Family in a developmental context: Do communication technologies
Department of Psychology, Faculty of Arts, University of Ljubljana, Ljubljana, Slovenia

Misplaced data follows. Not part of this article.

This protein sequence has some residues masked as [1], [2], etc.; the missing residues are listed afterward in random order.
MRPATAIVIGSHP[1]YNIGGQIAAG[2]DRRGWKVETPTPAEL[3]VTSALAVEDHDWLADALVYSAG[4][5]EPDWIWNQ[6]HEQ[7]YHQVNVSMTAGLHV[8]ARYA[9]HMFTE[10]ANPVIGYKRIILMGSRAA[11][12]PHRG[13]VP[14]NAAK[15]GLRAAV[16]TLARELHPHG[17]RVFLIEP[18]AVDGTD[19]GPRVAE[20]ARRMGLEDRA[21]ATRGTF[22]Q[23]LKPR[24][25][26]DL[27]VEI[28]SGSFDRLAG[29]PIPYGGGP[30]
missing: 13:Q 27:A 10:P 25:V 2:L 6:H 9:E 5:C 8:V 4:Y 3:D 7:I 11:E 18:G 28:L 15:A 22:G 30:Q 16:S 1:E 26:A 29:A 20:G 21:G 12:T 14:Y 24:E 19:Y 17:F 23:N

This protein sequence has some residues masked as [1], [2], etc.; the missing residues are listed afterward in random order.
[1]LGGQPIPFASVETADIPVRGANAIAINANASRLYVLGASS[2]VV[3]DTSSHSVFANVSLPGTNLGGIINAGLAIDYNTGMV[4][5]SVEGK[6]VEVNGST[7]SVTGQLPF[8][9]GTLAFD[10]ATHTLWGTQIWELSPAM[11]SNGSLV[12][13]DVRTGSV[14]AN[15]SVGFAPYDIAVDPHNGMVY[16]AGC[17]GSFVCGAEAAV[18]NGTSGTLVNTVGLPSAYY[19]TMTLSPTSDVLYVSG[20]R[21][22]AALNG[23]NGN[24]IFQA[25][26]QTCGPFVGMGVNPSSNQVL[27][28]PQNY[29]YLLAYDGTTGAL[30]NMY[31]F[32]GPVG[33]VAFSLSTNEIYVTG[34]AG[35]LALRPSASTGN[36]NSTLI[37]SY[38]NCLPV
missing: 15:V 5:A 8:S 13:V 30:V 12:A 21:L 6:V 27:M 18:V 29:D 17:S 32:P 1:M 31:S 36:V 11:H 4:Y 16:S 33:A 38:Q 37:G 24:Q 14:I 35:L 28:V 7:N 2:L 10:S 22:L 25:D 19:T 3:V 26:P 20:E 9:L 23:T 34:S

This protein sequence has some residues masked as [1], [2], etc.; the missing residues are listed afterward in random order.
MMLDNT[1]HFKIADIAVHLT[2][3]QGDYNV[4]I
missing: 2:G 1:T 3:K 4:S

Recent studies on adolescent behavior in both Europe and the USA suggest that the use of new communication technologies (mobile telephones and particularly internet) relate to age: children seem most likely to use internet to play games, adolescents to establish and maintain social relationships, and adults to search for different kinds of information. In Europe, there is a significant proportion of families in which children/adolescents know much more than parents do about communication technologies (like purchasing items, communicating with authorities via internet portals and so on). The fact that these children seem to help their parents to cope with the societal requirements, and not the vice versa, has an impact on various aspects of family life, including parental roles, statuses, and family decision making processes. The paper presents findings from a larger study on Slovenian adolescents who were given scales of family functioning, personality, as well as adolescents' experience and attitudes toward communication technologies. The findings suggest that the gap between adolescent's and parental experience with communication technologies relates to some vital family processes and relations. The implications of these findings are further discussed.